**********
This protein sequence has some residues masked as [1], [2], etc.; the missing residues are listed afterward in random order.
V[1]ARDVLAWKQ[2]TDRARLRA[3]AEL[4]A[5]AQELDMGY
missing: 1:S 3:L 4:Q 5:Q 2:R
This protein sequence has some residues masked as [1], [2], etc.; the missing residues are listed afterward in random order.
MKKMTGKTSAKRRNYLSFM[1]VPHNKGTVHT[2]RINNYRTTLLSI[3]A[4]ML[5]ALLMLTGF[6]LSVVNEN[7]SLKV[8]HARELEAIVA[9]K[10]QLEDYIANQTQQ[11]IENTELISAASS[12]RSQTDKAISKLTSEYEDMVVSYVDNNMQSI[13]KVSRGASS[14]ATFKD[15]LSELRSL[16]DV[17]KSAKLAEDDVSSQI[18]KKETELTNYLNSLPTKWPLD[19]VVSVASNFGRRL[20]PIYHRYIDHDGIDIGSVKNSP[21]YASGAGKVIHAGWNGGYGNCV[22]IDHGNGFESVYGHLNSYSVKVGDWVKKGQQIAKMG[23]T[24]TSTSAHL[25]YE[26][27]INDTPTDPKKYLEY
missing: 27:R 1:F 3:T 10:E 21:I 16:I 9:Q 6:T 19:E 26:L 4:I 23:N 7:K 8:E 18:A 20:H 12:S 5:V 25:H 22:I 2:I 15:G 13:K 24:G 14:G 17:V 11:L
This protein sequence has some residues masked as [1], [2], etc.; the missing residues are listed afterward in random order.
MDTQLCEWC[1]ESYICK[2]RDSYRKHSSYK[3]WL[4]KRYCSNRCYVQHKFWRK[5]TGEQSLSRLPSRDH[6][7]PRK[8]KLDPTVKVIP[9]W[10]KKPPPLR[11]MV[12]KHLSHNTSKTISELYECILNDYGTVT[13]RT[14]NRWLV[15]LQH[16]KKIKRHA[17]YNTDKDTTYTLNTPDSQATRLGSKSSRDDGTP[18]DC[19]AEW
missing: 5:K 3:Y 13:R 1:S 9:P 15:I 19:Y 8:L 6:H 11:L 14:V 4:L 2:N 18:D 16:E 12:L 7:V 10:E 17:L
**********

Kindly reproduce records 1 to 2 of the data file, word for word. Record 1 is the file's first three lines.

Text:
This protein sequence has some residues masked as [1], [2], etc.; the missing residues are listed afterward in random order.
V[1]ARDVLAWKQ[2]TDRARLRA[3]AEL[4]A[5]AQELDMGY
missing: 1:S 3:L 4:Q 5:Q 2:R
This protein sequence has some residues masked as [1], [2], etc.; the missing residues are listed afterward in random order.
MKKMTGKTSAKRRNYLSFM[1]VPHNKGTVHT[2]RINNYRTTLLSI[3]A[4]ML[5]ALLMLTGF[6]LSVVNEN[7]SLKV[8]HARELEAIVA[9]K[10]QLEDYIANQTQQ[11]IENTELISAASS[12]RSQTDKAISKLTSEYEDMVVSYVDNNMQSI[13]KVSRGASS[14]ATFKD[15]LSELRSL[16]DV[17]KSAKLAEDDVSSQI[18]KKETELTNYLNSLPTKWPLD[19]VVSVASNFGRRL[20]PIYHRYIDHDGIDIGSVKNSP[21]YASGAGKVIHAGWNGGYGNCV[22]IDHGNGFESVYGHLNSYSVKVGDWVKKGQQIAKMG[23]T[24]TSTSAHL[25]YE[26][27]INDTPTDPKKYLEY
missing: 27:R 1:F 3:T 10:E 21:I 16:I 9:Q 6:T 19:E 26:L 4:I 23:N 7:K 8:E 18:A 20:H 12:S 5:V 25:H 22:I 2:I 15:G 13:K 24:G 14:G 17:V 11:L